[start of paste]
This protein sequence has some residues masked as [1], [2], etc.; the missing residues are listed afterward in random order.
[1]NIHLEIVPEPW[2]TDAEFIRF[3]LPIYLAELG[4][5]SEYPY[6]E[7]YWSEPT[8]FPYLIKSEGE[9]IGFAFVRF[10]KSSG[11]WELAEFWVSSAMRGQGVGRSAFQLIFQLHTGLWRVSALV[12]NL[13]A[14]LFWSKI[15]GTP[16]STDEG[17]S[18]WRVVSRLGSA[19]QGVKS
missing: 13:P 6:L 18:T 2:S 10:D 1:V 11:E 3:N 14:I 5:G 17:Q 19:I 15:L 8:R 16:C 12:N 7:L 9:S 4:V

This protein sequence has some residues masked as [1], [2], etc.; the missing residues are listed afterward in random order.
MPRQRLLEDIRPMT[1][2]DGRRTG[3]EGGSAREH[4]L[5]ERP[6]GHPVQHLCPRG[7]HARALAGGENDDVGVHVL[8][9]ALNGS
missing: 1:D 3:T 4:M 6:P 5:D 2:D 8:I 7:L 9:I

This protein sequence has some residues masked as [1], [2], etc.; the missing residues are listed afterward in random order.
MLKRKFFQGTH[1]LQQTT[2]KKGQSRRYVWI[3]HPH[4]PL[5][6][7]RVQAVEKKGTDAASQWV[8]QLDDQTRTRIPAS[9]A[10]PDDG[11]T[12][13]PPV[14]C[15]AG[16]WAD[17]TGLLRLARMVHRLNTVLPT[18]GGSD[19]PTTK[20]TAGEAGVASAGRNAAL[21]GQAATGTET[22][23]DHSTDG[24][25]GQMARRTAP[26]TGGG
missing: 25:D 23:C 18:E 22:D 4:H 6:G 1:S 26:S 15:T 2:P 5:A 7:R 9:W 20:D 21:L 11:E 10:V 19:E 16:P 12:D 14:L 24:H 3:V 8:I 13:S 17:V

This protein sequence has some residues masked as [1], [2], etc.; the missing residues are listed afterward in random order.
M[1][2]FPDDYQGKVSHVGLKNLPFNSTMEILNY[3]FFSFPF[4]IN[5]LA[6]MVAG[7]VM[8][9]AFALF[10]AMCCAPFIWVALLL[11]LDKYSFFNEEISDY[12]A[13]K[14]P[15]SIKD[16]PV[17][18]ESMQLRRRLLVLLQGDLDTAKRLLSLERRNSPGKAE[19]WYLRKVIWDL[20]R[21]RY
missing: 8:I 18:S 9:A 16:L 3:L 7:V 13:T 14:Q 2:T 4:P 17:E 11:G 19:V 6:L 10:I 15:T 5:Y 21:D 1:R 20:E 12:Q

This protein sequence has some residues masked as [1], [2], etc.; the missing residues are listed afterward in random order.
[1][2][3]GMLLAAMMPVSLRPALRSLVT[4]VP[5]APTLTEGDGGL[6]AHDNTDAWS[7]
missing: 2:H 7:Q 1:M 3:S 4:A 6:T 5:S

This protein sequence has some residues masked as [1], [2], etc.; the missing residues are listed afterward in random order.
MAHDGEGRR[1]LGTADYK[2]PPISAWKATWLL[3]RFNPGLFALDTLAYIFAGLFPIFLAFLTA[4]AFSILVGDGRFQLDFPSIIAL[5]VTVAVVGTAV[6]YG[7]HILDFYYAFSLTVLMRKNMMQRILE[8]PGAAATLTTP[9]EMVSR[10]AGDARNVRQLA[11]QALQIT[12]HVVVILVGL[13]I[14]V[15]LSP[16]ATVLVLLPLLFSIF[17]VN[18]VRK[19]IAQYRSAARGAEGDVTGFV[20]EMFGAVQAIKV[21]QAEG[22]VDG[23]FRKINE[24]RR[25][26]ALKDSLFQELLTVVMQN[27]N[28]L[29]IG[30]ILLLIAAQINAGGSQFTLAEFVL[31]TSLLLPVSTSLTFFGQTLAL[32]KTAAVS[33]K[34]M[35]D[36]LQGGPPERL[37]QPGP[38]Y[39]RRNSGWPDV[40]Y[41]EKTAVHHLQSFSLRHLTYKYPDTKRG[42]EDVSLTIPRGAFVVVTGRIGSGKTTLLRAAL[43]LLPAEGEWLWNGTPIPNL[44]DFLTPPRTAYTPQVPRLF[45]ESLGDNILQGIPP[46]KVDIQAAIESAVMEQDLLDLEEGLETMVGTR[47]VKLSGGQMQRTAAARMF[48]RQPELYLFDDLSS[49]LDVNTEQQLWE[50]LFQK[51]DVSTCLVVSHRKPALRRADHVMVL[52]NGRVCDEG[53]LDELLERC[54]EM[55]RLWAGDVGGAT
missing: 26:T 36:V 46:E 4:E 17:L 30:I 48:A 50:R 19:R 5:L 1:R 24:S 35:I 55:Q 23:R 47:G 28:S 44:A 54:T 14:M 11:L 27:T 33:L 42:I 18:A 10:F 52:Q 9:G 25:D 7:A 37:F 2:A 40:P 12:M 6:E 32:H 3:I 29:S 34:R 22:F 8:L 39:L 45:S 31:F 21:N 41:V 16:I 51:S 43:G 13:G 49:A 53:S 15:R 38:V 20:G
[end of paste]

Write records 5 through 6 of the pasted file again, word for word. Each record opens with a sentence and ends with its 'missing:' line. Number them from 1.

This protein sequence has some residues masked as [1], [2], etc.; the missing residues are listed afterward in random order.
[1][2][3]GMLLAAMMPVSLRPALRSLVT[4]VP[5]APTLTEGDGGL[6]AHDNTDAWS[7]
missing: 2:H 7:Q 1:M 3:S 4:A 6:T 5:S

This protein sequence has some residues masked as [1], [2], etc.; the missing residues are listed afterward in random order.
MAHDGEGRR[1]LGTADYK[2]PPISAWKATWLL[3]RFNPGLFALDTLAYIFAGLFPIFLAFLTA[4]AFSILVGDGRFQLDFPSIIAL[5]VTVAVVGTAV[6]YG[7]HILDFYYAFSLTVLMRKNMMQRILE[8]PGAAATLTTP[9]EMVSR[10]AGDARNVRQLA[11]QALQIT[12]HVVVILVGL[13]I[14]V[15]LSP[16]ATVLVLLPLLFSIF[17]VN[18]VRK[19]IAQYRSAARGAEGDVTGFV[20]EMFGAVQAIKV[21]QAEG[22]VDG[23]FRKINE[24]RR[25][26]ALKDSLFQELLTVVMQN[27]N[28]L[29]IG[30]ILLLIAAQINAGGSQFTLAEFVL[31]TSLLLPVSTSLTFFGQTLAL[32]KTAAVS[33]K[34]M[35]D[36]LQGGPPERL[37]QPGP[38]Y[39]RRNSGWPDV[40]Y[41]EKTAVHHLQSFSLRHLTYKYPDTKRG[42]EDVSLTIPRGAFVVVTGRIGSGKTTLLRAAL[43]LLPAEGEWLWNGTPIPNL[44]DFLTPPRTAYTPQVPRLF[45]ESLGDNILQGIPP[46]KVDIQAAIESAVMEQDLLDLEEGLETMVGTR[47]VKLSGGQMQRTAAARMF[48]RQPELYLFDDLSS[49]LDVNTEQQLWE[50]LFQK[51]DVSTCLVVSHRKPALRRADHVMVL[52]NGRVCDEG[53]LDELLERC[54]EM[55]RLWAGDVGGAT
missing: 26:T 36:V 46:E 4:E 17:L 30:I 48:A 50:R 19:R 5:L 1:R 24:S 35:I 55:Q 23:R 47:G 28:S 44:A 54:T 14:M 11:L 27:T 33:L 42:I 18:A 10:F 52:Q 9:G 25:D 7:A 37:F 2:A 40:P 12:M 6:E 32:H 3:I 29:S 34:R 22:F 8:L 39:L 45:S 31:F 21:N 41:V 16:I 51:S 43:G 13:G 49:A 53:S 15:R 38:V 20:G